Structural metaphorical models help to further structure the experience delineated by ontological metaphors (Kovesces 39). Accordingly, the ontological metaphorical scheme MIND IS A PHYSICAL OBJECT is organized in terms of the model MIND IS A COMPUTER that can be programmed: The second and perhaps most powerful technique of mental programming is visualization. The more you feed your mind with clear mental pictures of the person you want to be and the results you want to achieve, the deeper these commands go into your subconscious mind (Tracy, Tracy Stein 61). Another metaphorical model MENTAL ACTIVITY IS PROCESS can be detailed through the structural metaphorical model MENTAL ACTIVITY IS BUILDING where POSITIVE EMOTIONS are conceptualized as BUILDING BLOCKS: The two most powerful positive emotion builders are the phrases “I like myself” and “I am responsible” (Tracy, Tracy Stein 93).

Orientational metaphorical models are based on spatial relationships, such as UP – DOWN, FRONT – BACK, IN – OUT, FORWARD – BACKWARD, ON – OFF, CENTER – PERIPHERY, NEAR-FAR, grounded in human spatial experience (Lakoff 56-60; Taylor 134-135). The dominating orientational metaphorical model embodying NEGATIVE THINKING is NEGATIVE IS DOWN: preprogram and reprogram yourself to feel and act with confidence and self-control, especially under stress (Tracy, Tracy Stein 59). The analyzed example shows that negative emotions often accompanied by stress make people feel down with negativity overpowering them. Conversely, positive thinking is conceptualized in terms of the model: HAPPY THOUGHTS ARE UP, POSITIVE IS UP: happy, fulfilling, uplifting thoughts that lead to positive actions and results (Tracy, Tracy Stein 8); when you raise the self-esteem of another, your own self-esteem goes up in equal measure (Tracy, Tracy Stein 94).

Along with conventional metaphors constituting the conceptual system of a culture, there are imaginative and creative metaphors “capable of giving us a new understanding of our experience. Thus, they can give new meaning to our pasts, to our daily activity and to what we know and believe” (Lakoff, Johnson 140). The analyzed illustrative material allowed us to reveal a number of powerful unconventional metaphors: NEGATIVE EMOTIONS ARE FROGS: five major factors cause people to create negative emotions and hold on to them. These are some of the worst frogs of all, swimming deep in the darkest waters of the emotional swamp (Tracy, Tracy Stein 39); negative emotions alive by feeding them with thought and energy (Tracy, Tracy Stein 46). According to the authors, almost all people have a “frog” they need to “kiss” in order to become truly happy (Tracy, Tracy Stein 2) and transform their lives. Since kissing the frog is usually associated with something unpleasant or even disgusting, the authors use this image to refer to NEGATIVITY: All of us have a frog that we need to kiss, sometimes several frogs. The frogs in your life are negative people, situations, and past experiences; current problems; and your doubts and self-limiting beliefs. Some frogs are risks and commitments you have to make if you want to get unstuck and move ahead (Tracy, Tracy Stein 17); your job is to "kiss that frog" and find the positive elements that exist within every situation, to deliberately turn every negative into a positive, and to unleash (Tracy, Tracy Stein 10). Conceptual analysis of the negatively charged lexemes negative, problems, doubts, self-limiting, risks allows us to reveal the metaphorical model NEGATIVITY (NEGATIVE PEOPLE, SITUATIONS, EXPERIENCES, PROBLEMS, DOUBTS) IS A FROG that prevents people from realizing their potential and attaining their dreams. Further, there is a group of unconventional metaphorical models underlying the concepts MIND and THINKING. They are MIND IS A POND: He discovered that negative emotions, ugly frogs that squat in the back of your mental pond, are the primary obstacles to enjoying the happiness (Tracy, Tracy Stein 28); MIND IS A GARDEN, POSITIVE THOUGHTS ARE FLOWERS, NEGATIVE THOUGHTS ARE WEEDS: Your mind is like a garden: if you do not deliberately cultivate flowers, weeds will grow automatically without any effort on your part. If you do not deliberately plant and cultivate positive thoughts, negative thoughts will grow in their place (Tracy, Tracy Stein 8).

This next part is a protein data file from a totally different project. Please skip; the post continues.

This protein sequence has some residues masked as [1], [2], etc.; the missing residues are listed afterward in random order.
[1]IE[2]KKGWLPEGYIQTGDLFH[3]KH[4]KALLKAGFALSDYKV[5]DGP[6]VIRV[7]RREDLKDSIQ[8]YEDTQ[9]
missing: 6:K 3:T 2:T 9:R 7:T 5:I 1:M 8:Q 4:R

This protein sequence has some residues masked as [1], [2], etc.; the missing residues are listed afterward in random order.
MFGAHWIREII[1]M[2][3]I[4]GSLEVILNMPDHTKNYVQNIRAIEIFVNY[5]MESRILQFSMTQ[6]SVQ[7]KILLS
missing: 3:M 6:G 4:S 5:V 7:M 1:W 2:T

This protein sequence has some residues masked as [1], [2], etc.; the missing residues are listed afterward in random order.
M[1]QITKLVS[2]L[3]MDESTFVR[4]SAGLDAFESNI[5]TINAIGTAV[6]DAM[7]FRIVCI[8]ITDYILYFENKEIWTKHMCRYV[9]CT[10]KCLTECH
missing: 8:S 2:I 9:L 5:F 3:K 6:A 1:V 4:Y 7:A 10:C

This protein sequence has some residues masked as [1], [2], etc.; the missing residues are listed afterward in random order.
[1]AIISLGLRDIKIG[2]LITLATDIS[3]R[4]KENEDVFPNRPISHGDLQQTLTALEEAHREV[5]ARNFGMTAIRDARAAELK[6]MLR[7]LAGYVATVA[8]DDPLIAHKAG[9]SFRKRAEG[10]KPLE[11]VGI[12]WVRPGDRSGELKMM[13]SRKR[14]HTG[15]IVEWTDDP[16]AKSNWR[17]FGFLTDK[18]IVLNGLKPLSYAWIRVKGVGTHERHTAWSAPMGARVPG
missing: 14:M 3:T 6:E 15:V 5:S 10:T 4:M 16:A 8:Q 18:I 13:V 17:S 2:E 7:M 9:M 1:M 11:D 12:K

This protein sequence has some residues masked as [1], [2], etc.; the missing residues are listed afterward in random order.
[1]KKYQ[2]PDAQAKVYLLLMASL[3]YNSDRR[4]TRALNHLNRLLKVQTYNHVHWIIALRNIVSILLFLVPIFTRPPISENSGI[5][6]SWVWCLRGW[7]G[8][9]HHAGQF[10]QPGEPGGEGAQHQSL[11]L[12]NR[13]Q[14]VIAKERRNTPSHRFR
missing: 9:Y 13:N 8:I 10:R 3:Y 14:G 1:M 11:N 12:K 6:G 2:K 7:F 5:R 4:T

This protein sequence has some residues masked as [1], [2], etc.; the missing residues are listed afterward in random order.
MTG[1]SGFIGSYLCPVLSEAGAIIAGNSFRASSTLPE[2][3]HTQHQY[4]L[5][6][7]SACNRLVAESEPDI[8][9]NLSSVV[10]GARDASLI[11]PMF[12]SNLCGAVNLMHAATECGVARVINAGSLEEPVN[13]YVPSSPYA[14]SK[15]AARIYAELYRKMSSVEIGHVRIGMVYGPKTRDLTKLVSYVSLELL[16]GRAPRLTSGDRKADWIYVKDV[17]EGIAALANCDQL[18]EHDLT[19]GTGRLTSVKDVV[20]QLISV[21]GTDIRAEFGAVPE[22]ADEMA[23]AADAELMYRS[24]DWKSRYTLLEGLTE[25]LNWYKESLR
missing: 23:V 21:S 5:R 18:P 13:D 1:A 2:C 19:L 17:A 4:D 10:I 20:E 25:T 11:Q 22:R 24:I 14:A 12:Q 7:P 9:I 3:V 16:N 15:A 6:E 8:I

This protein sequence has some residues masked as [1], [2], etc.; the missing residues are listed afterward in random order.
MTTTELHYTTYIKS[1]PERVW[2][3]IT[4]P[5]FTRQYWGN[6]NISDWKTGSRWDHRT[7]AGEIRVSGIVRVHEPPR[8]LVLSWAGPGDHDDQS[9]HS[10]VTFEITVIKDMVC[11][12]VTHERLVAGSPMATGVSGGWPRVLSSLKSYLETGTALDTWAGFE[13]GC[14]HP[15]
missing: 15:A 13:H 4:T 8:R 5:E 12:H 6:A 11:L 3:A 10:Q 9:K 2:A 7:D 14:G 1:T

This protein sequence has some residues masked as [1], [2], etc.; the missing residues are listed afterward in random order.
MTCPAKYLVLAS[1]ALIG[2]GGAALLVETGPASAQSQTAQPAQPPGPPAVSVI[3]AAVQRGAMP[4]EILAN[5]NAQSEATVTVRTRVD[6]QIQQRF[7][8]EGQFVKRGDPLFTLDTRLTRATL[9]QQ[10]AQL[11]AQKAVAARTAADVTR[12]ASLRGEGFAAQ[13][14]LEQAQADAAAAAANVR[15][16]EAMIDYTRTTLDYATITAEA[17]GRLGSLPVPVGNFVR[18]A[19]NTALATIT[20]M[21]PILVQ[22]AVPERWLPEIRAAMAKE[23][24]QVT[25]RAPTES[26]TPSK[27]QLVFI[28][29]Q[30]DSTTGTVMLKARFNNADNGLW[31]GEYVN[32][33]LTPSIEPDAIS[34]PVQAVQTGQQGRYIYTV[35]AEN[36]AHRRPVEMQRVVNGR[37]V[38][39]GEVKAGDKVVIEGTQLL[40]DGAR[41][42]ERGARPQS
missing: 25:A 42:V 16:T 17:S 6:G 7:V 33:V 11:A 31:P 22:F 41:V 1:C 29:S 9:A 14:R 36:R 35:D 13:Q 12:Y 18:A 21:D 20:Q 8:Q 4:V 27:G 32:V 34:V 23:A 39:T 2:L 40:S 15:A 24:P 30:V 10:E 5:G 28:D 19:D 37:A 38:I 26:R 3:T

In conclusion, the conducted research helped to identify analogical mapping as the main mechanism of the formation of POSITIVE THINKING and NEGATIVE THINKING concepts. The latter are grounded in two groups of metaphorical conceptual models: conventional (ontological, structural, and orientational) and unconventional ones. The results of the conceptual analysis demonstrate that the concept NEGATIVE THINKING has such conceptual implications as regress (MOVEMENT BACK), feeling restricted or limited (WEIGHT, OBSTACLES), being displeased or feeling disgusted (FROG). Conversely, POSITIVE THINKING can be characterized by such implications as growth, development, and progress (BUILDING, MOVEMENT FORWARD, UP) and feeling free (LIBERATION FROM RESTRICTIONS). On the verbal level, the above implications are correspondingly manifested through negatively and positively charged lexemes. Overall, the popularity of positive psychology testifies to the focus of society on the positive style of thinking as a characteristic feature of modern American worldview. Further research will be aimed at establishing the linguistic and cognitive mechanisms of the transition from a negative to a positive mindset through disclosing a set of corresponding conceptual schemes and the changes they undergo. This step will demonstrate the potential of metaphorical conceptual models as an effective tool for programming and reprogramming an individual’s outlook.

References. 

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List of Sources

Tracy, Brian, and Christina Tracy Stein. Kiss That Frog: 12 Great Ways to Turn Negatives into Positives in Your Life and Work. San Francisco: Berrett-Koehler Publishers, 2012. Print.

Надійшла до редакції 13 березня 2018 року.